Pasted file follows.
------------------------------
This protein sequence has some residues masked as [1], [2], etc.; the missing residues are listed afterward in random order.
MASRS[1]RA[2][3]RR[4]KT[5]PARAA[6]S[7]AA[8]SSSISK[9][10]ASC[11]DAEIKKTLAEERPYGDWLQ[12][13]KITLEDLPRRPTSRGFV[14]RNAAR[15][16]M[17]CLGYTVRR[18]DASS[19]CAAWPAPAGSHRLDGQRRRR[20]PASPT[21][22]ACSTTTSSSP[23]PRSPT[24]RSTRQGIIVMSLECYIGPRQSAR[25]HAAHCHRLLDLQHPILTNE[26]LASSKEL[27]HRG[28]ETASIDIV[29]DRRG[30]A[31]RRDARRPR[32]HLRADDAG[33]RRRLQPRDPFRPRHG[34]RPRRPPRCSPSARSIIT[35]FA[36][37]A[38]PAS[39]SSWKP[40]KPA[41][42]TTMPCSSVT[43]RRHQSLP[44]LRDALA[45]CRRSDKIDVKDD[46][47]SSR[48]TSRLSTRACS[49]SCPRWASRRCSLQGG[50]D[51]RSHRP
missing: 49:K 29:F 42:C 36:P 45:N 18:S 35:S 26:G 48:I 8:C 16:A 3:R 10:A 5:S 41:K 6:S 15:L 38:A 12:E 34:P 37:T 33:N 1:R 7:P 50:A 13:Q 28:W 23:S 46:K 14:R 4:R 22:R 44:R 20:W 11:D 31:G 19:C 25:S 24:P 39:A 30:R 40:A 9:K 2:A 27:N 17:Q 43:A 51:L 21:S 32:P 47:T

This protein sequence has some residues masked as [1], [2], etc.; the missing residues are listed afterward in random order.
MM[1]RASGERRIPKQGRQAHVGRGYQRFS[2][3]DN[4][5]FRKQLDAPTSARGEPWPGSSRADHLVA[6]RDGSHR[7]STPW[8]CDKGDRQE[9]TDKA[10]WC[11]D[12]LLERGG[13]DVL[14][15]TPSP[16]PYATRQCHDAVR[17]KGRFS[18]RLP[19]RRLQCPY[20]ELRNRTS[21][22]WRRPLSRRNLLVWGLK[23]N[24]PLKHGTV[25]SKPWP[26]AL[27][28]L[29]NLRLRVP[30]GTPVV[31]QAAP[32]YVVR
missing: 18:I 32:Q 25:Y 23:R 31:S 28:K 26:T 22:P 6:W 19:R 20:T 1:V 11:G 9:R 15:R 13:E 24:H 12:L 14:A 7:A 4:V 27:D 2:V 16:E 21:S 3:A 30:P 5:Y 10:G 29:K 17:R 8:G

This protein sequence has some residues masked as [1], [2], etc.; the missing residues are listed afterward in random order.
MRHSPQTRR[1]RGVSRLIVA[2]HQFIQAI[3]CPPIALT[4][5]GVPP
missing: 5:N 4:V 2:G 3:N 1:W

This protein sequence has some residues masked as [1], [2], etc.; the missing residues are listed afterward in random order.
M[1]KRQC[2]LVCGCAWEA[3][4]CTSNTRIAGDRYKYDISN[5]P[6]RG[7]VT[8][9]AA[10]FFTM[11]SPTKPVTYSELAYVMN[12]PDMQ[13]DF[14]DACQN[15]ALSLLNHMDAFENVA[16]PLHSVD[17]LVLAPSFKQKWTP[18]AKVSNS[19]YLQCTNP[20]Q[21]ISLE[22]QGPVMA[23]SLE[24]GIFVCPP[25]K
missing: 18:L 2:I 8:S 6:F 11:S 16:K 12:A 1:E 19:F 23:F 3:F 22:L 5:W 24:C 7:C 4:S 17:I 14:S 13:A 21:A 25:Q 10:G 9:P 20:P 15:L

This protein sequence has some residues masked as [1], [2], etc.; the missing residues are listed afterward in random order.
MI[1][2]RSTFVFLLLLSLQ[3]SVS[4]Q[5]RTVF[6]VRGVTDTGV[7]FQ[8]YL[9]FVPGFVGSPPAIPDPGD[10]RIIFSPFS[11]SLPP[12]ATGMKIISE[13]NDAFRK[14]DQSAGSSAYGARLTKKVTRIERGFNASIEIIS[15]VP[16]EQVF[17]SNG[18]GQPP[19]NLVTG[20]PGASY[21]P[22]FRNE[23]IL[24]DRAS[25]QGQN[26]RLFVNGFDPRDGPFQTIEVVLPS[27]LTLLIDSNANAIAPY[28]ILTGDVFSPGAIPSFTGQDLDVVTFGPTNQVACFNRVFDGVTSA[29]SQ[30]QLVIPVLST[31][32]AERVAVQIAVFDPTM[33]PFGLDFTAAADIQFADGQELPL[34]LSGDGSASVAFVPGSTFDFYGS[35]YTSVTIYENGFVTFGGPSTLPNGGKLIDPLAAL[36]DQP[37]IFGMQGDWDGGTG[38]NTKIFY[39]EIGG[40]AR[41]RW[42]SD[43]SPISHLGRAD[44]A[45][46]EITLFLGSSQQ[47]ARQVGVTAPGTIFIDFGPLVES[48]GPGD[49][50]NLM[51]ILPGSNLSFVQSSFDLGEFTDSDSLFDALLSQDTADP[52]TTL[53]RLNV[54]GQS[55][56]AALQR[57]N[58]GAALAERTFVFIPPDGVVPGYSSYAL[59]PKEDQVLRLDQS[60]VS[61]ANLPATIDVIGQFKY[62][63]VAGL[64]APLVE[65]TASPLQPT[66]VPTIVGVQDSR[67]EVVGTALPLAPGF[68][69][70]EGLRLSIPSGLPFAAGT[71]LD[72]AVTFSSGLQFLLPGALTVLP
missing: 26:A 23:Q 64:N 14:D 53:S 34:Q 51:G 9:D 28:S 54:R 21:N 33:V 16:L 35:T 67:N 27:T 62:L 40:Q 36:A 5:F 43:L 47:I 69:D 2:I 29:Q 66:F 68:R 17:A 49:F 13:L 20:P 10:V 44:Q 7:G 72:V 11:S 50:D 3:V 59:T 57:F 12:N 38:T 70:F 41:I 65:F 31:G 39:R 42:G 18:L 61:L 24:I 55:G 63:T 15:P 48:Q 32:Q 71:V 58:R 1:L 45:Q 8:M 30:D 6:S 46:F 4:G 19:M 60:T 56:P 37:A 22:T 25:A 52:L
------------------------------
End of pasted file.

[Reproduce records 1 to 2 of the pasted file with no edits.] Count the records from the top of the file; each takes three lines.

This protein sequence has some residues masked as [1], [2], etc.; the missing residues are listed afterward in random order.
MASRS[1]RA[2][3]RR[4]KT[5]PARAA[6]S[7]AA[8]SSSISK[9][10]ASC[11]DAEIKKTLAEERPYGDWLQ[12][13]KITLEDLPRRPTSRGFV[14]RNAAR[15][16]M[17]CLGYTVRR[18]DASS[19]CAAWPAPAGSHRLDGQRRRR[20]PASPT[21][22]ACSTTTSSSP[23]PRSPT[24]RSTRQGIIVMSLECYIGPRQSAR[25]HAAHCHRLLDLQHPILTNE[26]LASSKEL[27]HRG[28]ETASIDIV[29]DRRG[30]A[31]RRDARRPR[32]HLRADDAG[33]RRRLQPRDPFRPRHG[34]RPRRPPRCSPSARSIIT[35]FA[36][37]A[38]PAS[39]SSWKP[40]KPA[41][42]TTMPCSSVT[43]RRHQSLP[44]LRDALA[45]CRRSDKIDVKDD[46][47]SSR[48]TSRLSTRACS[49]SCPRWASRRCSLQGG[50]D[51]RSHRP
missing: 49:K 29:F 42:C 36:P 45:N 18:S 35:S 26:G 48:I 8:C 16:A 3:R 10:A 5:S 41:K 6:S 15:L 38:A 12:E 34:P 37:T 33:N 1:R 7:P 50:A 13:Q 28:W 23:S 46:K 14:R 4:R 22:R 44:R 20:W 11:D 31:G 19:C 25:S 24:P 39:A 30:R 40:A 9:K 2:A 27:N 17:Q 43:A 51:L 21:S 32:P 47:T

This protein sequence has some residues masked as [1], [2], etc.; the missing residues are listed afterward in random order.
MM[1]RASGERRIPKQGRQAHVGRGYQRFS[2][3]DN[4][5]FRKQLDAPTSARGEPWPGSSRADHLVA[6]RDGSHR[7]STPW[8]CDKGDRQE[9]TDKA[10]WC[11]D[12]LLERGG[13]DVL[14][15]TPSP[16]PYATRQCHDAVR[17]KGRFS[18]RLP[19]RRLQCPY[20]ELRNRTS[21][22]WRRPLSRRNLLVWGLK[23]N[24]PLKHGTV[25]SKPWP[26]AL[27][28]L[29]NLRLRVP[30]GTPVV[31]QAAP[32]YVVR
missing: 18:I 32:Q 25:Y 23:R 31:S 28:K 26:T 22:P 6:W 19:R 20:T 1:V 11:G 9:R 15:R 13:E 24:H 12:L 14:A 7:A 4:V 27:D 2:V 16:E 21:S 3:A 30:P 5:Y 10:G 29:K 17:R 8:G